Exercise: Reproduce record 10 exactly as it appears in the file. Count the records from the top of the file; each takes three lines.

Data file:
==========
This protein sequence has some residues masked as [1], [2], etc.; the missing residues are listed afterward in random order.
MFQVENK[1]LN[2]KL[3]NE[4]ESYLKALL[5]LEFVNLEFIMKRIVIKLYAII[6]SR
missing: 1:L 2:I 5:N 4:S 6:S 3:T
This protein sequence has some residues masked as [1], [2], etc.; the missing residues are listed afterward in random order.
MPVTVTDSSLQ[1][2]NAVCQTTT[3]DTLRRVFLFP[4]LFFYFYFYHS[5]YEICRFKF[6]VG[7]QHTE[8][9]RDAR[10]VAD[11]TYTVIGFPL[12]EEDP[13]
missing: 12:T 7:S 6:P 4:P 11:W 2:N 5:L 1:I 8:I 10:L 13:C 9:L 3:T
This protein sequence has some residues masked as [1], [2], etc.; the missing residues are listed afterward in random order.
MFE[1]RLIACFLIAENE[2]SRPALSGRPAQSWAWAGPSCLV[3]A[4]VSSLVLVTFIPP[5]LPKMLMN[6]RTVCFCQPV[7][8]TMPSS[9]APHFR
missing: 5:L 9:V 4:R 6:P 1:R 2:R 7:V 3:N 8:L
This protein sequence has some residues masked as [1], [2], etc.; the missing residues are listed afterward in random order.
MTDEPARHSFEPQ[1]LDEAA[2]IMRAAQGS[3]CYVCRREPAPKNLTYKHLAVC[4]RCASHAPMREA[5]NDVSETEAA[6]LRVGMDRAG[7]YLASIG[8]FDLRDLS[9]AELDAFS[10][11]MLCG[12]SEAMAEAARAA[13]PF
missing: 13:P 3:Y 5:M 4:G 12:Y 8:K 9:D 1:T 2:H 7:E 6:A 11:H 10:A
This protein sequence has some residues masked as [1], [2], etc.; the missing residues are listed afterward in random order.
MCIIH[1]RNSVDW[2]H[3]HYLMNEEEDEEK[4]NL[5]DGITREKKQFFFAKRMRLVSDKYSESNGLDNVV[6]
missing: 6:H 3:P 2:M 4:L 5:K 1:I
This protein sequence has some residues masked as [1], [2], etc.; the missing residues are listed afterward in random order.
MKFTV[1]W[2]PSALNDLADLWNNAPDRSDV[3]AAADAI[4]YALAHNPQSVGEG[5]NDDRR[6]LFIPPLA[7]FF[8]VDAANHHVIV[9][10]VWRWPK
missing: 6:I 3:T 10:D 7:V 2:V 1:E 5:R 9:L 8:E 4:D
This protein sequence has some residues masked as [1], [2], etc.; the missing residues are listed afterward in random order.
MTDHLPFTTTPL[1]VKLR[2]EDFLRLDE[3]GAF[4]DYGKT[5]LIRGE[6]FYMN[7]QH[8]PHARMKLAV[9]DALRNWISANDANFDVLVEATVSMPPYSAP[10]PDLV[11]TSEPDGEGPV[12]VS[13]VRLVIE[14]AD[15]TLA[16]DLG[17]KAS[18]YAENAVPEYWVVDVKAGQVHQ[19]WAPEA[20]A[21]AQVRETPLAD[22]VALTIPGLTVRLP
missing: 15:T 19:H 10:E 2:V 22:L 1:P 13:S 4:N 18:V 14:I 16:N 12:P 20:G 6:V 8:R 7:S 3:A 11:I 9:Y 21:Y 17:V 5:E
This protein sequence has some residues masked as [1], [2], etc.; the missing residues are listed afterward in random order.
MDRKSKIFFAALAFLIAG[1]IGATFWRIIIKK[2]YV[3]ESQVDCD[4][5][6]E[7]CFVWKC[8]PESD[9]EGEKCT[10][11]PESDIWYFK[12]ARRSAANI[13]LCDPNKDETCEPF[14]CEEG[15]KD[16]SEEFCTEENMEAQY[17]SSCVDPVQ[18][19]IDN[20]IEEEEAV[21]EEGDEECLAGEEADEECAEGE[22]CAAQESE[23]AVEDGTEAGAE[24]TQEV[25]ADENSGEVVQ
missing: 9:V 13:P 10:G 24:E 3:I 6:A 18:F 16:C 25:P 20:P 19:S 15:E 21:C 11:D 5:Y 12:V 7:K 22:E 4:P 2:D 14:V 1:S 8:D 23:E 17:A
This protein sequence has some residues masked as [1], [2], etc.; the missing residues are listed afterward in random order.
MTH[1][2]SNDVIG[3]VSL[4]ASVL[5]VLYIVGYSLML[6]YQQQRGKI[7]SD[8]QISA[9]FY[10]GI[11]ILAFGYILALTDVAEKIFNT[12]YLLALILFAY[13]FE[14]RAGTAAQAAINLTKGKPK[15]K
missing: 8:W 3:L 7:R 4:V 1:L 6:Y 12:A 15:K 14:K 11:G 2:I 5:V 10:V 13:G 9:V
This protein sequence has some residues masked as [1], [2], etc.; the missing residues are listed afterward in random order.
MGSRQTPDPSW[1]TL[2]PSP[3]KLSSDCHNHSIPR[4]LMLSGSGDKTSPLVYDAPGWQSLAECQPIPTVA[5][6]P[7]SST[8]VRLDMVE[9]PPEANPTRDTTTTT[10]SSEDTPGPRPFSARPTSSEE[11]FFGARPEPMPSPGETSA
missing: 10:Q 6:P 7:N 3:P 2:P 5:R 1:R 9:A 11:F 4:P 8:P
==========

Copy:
This protein sequence has some residues masked as [1], [2], etc.; the missing residues are listed afterward in random order.
MGSRQTPDPSW[1]TL[2]PSP[3]KLSSDCHNHSIPR[4]LMLSGSGDKTSPLVYDAPGWQSLAECQPIPTVA[5][6]P[7]SST[8]VRLDMVE[9]PPEANPTRDTTTTT[10]SSEDTPGPRPFSARPTSSEE[11]FFGARPEPMPSPGETSA
missing: 10:Q 6:P 7:N 3:P 2:P 5:R 1:R 9:A 11:F 4:P 8:P